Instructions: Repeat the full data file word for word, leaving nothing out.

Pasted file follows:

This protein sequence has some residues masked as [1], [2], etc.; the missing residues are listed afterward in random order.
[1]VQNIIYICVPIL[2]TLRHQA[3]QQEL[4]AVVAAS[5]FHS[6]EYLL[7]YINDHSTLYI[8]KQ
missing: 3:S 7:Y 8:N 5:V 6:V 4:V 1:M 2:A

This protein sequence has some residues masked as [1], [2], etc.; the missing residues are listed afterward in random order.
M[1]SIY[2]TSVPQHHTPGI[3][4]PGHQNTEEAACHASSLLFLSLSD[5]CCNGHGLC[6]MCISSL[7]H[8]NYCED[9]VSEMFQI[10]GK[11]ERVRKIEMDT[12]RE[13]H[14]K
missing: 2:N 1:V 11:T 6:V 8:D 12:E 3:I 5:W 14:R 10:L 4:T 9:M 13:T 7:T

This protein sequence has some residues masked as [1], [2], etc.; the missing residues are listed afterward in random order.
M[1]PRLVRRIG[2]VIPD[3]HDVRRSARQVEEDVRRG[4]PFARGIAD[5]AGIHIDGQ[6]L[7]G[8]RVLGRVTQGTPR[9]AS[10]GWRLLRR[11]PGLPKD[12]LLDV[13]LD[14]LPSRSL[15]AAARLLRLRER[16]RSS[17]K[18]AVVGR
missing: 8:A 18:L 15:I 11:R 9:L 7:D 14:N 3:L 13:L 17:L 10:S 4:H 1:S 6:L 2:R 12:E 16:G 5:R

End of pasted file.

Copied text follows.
This protein sequence has some residues masked as [1], [2], etc.; the missing residues are listed afterward in random order.
[1]VQNIIYICVPIL[2]TLRHQA[3]QQEL[4]AVVAAS[5]FHS[6]EYLL[7]YINDHSTLYI[8]KQ
missing: 3:S 7:Y 8:N 5:V 6:V 4:V 1:M 2:A

This protein sequence has some residues masked as [1], [2], etc.; the missing residues are listed afterward in random order.
M[1]SIY[2]TSVPQHHTPGI[3][4]PGHQNTEEAACHASSLLFLSLSD[5]CCNGHGLC[6]MCISSL[7]H[8]NYCED[9]VSEMFQI[10]GK[11]ERVRKIEMDT[12]RE[13]H[14]K
missing: 2:N 1:V 11:T 6:V 8:D 12:E 3:I 5:W 14:R 10:L 4:T 9:M 13:T 7:T

This protein sequence has some residues masked as [1], [2], etc.; the missing residues are listed afterward in random order.
M[1]PRLVRRIG[2]VIPD[3]HDVRRSARQVEEDVRRG[4]PFARGIAD[5]AGIHIDGQ[6]L[7]G[8]RVLGRVTQGTPR[9]AS[10]GWRLLRR[11]PGLPKD[12]LLDV[13]LD[14]LPSRSL[15]AAARLLRLRER[16]RSS[17]K[18]AVVGR
missing: 8:A 18:L 15:I 11:R 9:L 7:D 14:N 3:L 13:L 17:L 10:S 4:H 1:S 6:L 2:R 12:E 16:G 5:R